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Update: The DNC Fraud Case Is Dismissed

Update: The DNC Fraud Case Is Dismissed

On Friday, Florida Federal Judge William Zloch dismissed the DNC fraud case, which claimed hacked emails showed that the supposedly impartial DNC had favored Hillary Clinton throughout the 2016 presidential primaries. The Washington Post reports…


“Bruce Spiva, representing the DNC, made the argument that would eventually carry the day: that it was impossible to determine who would have standing to claim they had been defrauded. But as he explained how the DNC worked, Spiva made a hypothetical argument that the party wasn’t really bound by the votes cast in primaries or caucuses.

‘The party has the freedom of association to decide how it’s gonna select its representatives to the convention and to the state party,” said Spiva. “Even to define what constitutes evenhandedness and impartiality really would already drag the court well into a political question and a question of how the party runs its own affairs. The party could have favored a candidate. I’ll put it that way.’”

David Weigel

READ MORE: Florida Judge Dismisses Fraud Lawsuit Against DNC | The Washington Post

Yes, I can see that a political party would have the right to favor a particular candidate. But perhaps they should remove claims of impartiality from their charter statement. Voters, be aware.

DNC Charter Statement of impartiality and Evenhandedness, Page 6

“Chairperson, the designated Vice Chair as provided for in Article Two, Section 12(b) of the Bylaws, or the
next highest ranking officer of the National Committee present at the meeting shall preside.

Section 4. The National Chairperson shall serve full time and shall receive such compensation as
may be determined by agreement between the Chairperson and the Democratic National Committee. In
the conduct and management of the affairs and procedures of the Democratic National Committee,
particularly as they apply to the preparation and conduct of the Presidential nomination process, the
Chairperson shall exercise impartiality and evenhandedness as between the Presidential candidates and
campaigns. [Emphasis mine.] The Chairperson shall be responsible for ensuring that the national officers and staff of the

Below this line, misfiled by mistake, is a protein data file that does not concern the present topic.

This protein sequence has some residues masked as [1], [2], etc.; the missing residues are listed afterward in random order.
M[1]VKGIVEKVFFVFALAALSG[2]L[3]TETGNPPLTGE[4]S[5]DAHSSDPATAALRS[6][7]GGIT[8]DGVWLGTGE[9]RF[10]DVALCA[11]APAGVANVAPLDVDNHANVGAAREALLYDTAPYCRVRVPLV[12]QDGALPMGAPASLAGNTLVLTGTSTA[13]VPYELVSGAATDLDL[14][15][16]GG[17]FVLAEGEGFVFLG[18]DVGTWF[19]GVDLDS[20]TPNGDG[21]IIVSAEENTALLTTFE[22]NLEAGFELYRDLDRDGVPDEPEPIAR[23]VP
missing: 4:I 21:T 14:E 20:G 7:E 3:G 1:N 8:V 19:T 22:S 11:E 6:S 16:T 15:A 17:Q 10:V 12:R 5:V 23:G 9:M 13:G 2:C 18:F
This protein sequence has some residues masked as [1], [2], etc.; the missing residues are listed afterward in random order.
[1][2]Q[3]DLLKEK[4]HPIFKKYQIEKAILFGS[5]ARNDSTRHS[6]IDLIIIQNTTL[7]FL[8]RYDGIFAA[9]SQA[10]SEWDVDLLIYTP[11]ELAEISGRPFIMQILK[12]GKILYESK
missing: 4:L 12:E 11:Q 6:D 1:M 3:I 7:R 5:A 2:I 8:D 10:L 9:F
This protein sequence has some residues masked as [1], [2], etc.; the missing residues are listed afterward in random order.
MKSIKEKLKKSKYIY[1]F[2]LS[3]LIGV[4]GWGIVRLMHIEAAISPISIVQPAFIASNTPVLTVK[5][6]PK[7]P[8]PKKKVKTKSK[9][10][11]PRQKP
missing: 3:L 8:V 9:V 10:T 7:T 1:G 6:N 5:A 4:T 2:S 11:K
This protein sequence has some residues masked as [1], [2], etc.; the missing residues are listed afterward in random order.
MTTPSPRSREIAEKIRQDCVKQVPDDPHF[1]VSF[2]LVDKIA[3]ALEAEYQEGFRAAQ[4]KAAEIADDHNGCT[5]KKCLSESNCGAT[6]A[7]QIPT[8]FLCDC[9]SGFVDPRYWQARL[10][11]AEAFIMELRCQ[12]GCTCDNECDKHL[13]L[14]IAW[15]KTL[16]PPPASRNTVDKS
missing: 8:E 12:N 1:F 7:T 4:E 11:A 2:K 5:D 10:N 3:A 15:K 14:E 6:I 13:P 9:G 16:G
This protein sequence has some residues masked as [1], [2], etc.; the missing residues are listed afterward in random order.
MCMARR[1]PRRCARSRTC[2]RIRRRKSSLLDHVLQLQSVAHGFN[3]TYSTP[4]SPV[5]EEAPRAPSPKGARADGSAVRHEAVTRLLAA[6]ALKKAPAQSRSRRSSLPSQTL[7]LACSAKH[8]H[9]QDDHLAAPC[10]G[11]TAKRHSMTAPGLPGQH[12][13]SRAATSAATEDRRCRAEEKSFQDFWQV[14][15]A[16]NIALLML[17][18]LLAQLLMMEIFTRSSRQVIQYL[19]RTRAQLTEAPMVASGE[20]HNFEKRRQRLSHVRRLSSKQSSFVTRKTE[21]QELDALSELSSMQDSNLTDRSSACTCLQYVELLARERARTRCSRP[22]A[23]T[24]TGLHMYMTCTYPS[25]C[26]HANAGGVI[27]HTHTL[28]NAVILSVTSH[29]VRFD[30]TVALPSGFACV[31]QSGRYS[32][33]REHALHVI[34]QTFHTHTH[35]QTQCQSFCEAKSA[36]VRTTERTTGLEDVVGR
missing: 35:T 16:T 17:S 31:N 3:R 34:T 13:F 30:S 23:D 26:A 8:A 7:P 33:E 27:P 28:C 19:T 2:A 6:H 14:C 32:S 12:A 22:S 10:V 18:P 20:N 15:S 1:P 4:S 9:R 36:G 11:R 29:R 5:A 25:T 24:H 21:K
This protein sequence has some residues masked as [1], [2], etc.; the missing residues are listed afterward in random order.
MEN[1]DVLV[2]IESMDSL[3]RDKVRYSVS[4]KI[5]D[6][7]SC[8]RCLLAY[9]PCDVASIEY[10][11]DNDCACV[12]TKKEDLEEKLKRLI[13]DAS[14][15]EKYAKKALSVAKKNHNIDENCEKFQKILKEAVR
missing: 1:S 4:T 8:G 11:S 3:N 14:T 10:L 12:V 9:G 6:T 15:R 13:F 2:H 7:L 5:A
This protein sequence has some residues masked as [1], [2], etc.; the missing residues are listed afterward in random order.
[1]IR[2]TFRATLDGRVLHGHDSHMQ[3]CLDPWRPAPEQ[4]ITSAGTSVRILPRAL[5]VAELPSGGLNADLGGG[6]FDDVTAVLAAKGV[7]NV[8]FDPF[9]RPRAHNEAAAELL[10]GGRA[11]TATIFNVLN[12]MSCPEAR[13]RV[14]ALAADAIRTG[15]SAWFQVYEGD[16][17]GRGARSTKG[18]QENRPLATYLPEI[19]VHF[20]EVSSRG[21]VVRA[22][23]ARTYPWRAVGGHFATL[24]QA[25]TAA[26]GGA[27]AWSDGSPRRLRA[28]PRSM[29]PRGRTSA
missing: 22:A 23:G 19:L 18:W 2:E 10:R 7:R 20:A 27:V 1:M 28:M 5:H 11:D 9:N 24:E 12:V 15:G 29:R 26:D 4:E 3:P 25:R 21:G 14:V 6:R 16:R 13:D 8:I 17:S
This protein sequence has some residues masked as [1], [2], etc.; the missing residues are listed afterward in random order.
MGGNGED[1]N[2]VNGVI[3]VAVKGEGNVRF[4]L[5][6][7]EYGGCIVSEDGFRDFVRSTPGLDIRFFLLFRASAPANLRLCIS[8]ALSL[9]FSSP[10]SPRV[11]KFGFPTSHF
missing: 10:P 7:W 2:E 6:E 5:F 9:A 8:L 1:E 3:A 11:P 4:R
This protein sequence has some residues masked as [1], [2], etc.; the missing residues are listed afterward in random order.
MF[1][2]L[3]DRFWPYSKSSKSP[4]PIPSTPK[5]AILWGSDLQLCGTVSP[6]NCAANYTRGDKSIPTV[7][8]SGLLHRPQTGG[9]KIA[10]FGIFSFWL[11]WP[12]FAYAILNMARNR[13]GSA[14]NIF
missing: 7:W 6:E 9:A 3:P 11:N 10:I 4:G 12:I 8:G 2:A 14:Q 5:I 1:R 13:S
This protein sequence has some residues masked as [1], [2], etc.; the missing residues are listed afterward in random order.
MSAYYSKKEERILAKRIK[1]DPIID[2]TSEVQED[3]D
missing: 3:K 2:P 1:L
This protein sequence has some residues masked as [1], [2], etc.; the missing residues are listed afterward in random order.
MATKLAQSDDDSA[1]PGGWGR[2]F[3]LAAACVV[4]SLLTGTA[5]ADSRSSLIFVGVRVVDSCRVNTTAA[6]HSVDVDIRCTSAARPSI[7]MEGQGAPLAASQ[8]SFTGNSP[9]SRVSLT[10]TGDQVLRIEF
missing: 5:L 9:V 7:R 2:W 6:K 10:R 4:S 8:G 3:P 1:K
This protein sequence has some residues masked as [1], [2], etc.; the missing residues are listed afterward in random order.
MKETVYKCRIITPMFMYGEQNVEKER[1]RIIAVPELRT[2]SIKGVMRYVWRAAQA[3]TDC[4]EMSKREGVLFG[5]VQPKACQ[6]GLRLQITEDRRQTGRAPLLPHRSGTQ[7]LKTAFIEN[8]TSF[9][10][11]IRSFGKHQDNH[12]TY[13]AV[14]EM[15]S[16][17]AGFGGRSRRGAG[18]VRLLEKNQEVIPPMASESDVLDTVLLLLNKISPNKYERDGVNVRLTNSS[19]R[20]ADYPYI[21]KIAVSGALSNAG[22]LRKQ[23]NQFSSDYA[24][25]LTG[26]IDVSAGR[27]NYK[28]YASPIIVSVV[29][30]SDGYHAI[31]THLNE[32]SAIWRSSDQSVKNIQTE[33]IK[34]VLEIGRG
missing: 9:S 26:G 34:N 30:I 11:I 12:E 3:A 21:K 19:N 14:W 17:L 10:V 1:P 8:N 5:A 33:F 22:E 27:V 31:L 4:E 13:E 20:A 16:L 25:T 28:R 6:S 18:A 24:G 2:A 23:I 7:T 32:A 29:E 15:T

Democratic National Committee maintain impartiality and evenhandedness during the Democratic Party
Presidential nominating process.”

~ The Charter and the Bylaws of the Democratic Party of the United States


Be aware. Be objective.

 

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About The Author

JoAnn Chateau

JoAnn Chateau likes progressive politics and loves the canines. She writes fiction about an alpha Bichon named Chester, and his friends–with a dash of humor and a dab of poli-sci. JoAnn worked professionally in the Psychology and Information Science fields. Retired now, she enjoys the creative life.

8 Comments

  1. Ali Redford

    The DNC and the Democratic Party are not the same entity. These very guidelines explain that explicity. It’s an important point, or I would not interrupt to insert it. I appreciate everything you do, Joanne!

    Reply
  2. Rosaliene Bacchus

    I’m in the dark here. If the choice of voters is irrelevant, why waste so much money on the campaign process?

    Reply
    • JoAnn Chateau

      To show their billionaire donors they’re working on their behalf?

      In addition, it supports citizens who don’t vote “because it doesn’t change anything” that they are right.

      Reply
  3. Robert A. Vella

    So, did the judge disallow Section 4 as admissible evidence? Or, did he simply choose to ignore it? By dismissing this case in favor of the DNC’s argument, the judge has set or reinforced the following legal precedents:

    1) That political parties can arbitrarily choose the candidate of their choice as their electoral nominee even if it violates their previously established rules.

    2) That the result of primary elections, i.e. the choice of voters, is irrelevant.

    3) That state laws governing primary elections are subordinate to the will of national political parties.

    4) That democracy is not applicable to primary elections unless political parties voluntarily practice it.

    Reply
    • JoAnn Chateau

      Right on. As a people, we need to understand that establishment politics do not intend to be democratic. We need some kind of nonpartisan organization to oversee elections. Or maybe public-funded elections would make a difference.

      Reply

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